Fantasy, history, folklore, memorable characters, and even a hint of humor converge for a great read.



This hopeful coming-of-age story weaves together historical facts and spiritual/cultural beliefs to tell a tale of empowerment from the perspective of a poor, young female—one of the lowliest members of society in medieval China.

Using fitting metaphors and similes—“a metal wok as big as a wheel cart” and “fuzz…as curly as tea leaves”—debut author Lim effectively transports readers to a rural village in 1102 China. Jing, 11, an illiterate but intelligent farmer’s daughter, despises her name because her peers make fun of it. Her name, Jing (crystal), is a homonym for jing, animal spirits in the process of transforming into deities. However, Jing has bigger things to worry about when she’s married off to become a 3-year-old boy’s “wife” and, more realistically, nursemaid. Over the next few years, Jing endures much hardship. She is physically and emotionally tortured by her in-laws and eventually sold to a house of courtesans. Fortunately, Jing manages to escape and returns to her home village, but not without the help of several jing. As she and her companions adventure together, Jing realizes her destiny is intrinsically intertwined with the Great Golden Huli Jing, her village’s guardian fox jing. Although some of the dialogue and action may seem uncharacteristic of the time and culture, they are no distraction. Lim eloquently relates Jing’s journey from blindly obedient little girl to strong, confident young woman. In the end, Jing knows exactly what she wants, follows through, and finds refuge.

Fantasy, history, folklore, memorable characters, and even a hint of humor converge for a great read. (Historical fantasy. 9-14)

Pub Date: Jan. 31, 2017

ISBN: 978-0-545-76703-3

Page Count: 352

Publisher: Scholastic

Review Posted Online: Sept. 19, 2016

Kirkus Reviews Issue: Oct. 1, 2016

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A deftly told story that dramatizes how Danes appointed themselves bodyguards—not only for their king, who was in the habit...


The author of the Anastasia books as well as more serious fiction (Rabble Starkey, 1987) offers her first historical fiction—a story about the escape of the Jews from Denmark in 1943.

Five years younger than Lisa in Carol Matas' Lisa's War (1989), Annemarie Johansen has, at 10, known three years of Nazi occupation. Though ever cautious and fearful of the ubiquitous soldiers, she is largely unaware of the extent of the danger around her; the Resistance kept even its participants safer by telling them as little as possible, and Annemarie has never been told that her older sister Lise died in its service. When the Germans plan to round up the Jews, the Johansens take in Annemarie's friend, Ellen Rosen, and pretend she is their daughter; later, they travel to Uncle Hendrik's house on the coast, where the Rosens and other Jews are transported by fishing boat to Sweden. Apart from Lise's offstage death, there is little violence here; like Annemarie, the reader is protected from the full implications of events—but will be caught up in the suspense and menace of several encounters with soldiers and in Annemarie's courageous run as courier on the night of the escape. The book concludes with the Jews' return, after the war, to homes well kept for them by their neighbors.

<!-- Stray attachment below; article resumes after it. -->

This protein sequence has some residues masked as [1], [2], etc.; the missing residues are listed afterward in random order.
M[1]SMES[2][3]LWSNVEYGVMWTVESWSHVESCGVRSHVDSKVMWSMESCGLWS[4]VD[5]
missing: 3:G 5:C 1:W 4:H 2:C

A deftly told story that dramatizes how Danes appointed themselves bodyguards—not only for their king, who was in the habit of riding alone in Copenhagen, but for their Jews. (Historical fiction. 9-12)

Pub Date: April 1, 1989

ISBN: 0547577095

Page Count: 156

Publisher: Houghton Mifflin

Review Posted Online: Oct. 17, 2011

Kirkus Reviews Issue: March 15, 1989

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A sly, side-splitting hoot from start to finish.


The dreary prospect of spending a lifetime making caskets instead of wonderful inventions prompts a young orphan to snatch up his little sister and flee. Where? To the circus, of course.

Fortunately or otherwise, John and 6-year-old Page join up with Boz—sometime human cannonball for the seedy Wandering Wayfarers and a “vertically challenged” trickster with a fantastic gift for sowing chaos. Alas, the budding engineer barely has time to settle in to begin work on an experimental circus wagon powered by chicken poop and dubbed (with questionable forethought) the Autopsy. The hot pursuit of malign and indomitable Great-Aunt Beauregard, the Coggins’ only living relative, forces all three to leave the troupe for further flights and misadventures. Teele spins her adventure around a sturdy protagonist whose love for his little sister is matched only by his fierce desire for something better in life for them both and tucks in an outstanding supporting cast featuring several notably strong-minded, independent women (Page, whose glare “would kill spiders dead,” not least among them). Better yet, in Boz she has created a scene-stealing force of nature, a free spirit who’s never happier than when he’s stirring up mischief. A climactic clutch culminating in a magnificently destructive display of fireworks leaves the Coggin sibs well-positioned for bright futures. (Illustrations not seen.)

A sly, side-splitting hoot from start to finish. (Adventure. 11-13)

Pub Date: April 12, 2016

ISBN: 978-0-06-234510-3

Page Count: 352

Publisher: Walden Pond Press/HarperCollins

Review Posted Online: Dec. 22, 2015

Kirkus Reviews Issue: Jan. 1, 2016

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